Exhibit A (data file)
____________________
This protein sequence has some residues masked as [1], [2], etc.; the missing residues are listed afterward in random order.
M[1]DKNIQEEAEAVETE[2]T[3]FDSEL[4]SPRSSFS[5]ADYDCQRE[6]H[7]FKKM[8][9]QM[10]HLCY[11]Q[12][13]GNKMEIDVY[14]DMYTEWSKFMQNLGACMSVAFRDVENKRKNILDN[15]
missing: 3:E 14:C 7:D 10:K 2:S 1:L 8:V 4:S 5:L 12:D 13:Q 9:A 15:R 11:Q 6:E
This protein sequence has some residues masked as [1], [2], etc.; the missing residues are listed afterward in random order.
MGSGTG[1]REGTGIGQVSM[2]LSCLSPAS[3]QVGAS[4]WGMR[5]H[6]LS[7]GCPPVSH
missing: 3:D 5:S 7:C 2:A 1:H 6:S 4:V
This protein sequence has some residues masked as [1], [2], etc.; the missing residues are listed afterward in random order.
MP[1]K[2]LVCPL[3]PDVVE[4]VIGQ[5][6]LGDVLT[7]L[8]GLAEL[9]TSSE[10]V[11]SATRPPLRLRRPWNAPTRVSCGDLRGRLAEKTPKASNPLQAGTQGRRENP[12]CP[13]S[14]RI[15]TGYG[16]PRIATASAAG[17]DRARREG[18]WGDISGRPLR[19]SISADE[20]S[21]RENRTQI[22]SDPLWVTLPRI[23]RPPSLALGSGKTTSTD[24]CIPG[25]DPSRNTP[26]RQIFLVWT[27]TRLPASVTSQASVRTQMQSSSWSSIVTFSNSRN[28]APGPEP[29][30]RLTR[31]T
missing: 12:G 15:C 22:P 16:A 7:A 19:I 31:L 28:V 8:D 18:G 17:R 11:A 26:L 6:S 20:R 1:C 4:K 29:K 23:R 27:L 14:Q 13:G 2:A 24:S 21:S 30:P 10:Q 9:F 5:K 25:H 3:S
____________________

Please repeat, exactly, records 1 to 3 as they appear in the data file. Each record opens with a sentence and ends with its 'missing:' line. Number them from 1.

This protein sequence has some residues masked as [1], [2], etc.; the missing residues are listed afterward in random order.
M[1]DKNIQEEAEAVETE[2]T[3]FDSEL[4]SPRSSFS[5]ADYDCQRE[6]H[7]FKKM[8][9]QM[10]HLCY[11]Q[12][13]GNKMEIDVY[14]DMYTEWSKFMQNLGACMSVAFRDVENKRKNILDN[15]
missing: 3:E 14:C 7:D 10:K 2:S 1:L 8:V 4:S 5:L 12:D 13:Q 9:A 15:R 11:Q 6:E
This protein sequence has some residues masked as [1], [2], etc.; the missing residues are listed afterward in random order.
MGSGTG[1]REGTGIGQVSM[2]LSCLSPAS[3]QVGAS[4]WGMR[5]H[6]LS[7]GCPPVSH
missing: 3:D 5:S 7:C 2:A 1:H 6:S 4:V
This protein sequence has some residues masked as [1], [2], etc.; the missing residues are listed afterward in random order.
MP[1]K[2]LVCPL[3]PDVVE[4]VIGQ[5][6]LGDVLT[7]L[8]GLAEL[9]TSSE[10]V[11]SATRPPLRLRRPWNAPTRVSCGDLRGRLAEKTPKASNPLQAGTQGRRENP[12]CP[13]S[14]RI[15]TGYG[16]PRIATASAAG[17]DRARREG[18]WGDISGRPLR[19]SISADE[20]S[21]RENRTQI[22]SDPLWVTLPRI[23]RPPSLALGSGKTTSTD[24]CIPG[25]DPSRNTP[26]RQIFLVWT[27]TRLPASVTSQASVRTQMQSSSWSSIVTFSNSRN[28]APGPEP[29][30]RLTR[31]T
missing: 12:G 15:C 22:P 16:A 7:A 19:I 31:L 28:V 8:D 18:G 17:R 11:A 26:L 6:S 20:R 1:C 4:K 29:K 23:R 27:L 14:Q 13:G 2:A 24:S 21:S 30:P 10:Q 9:F 5:K 25:H 3:S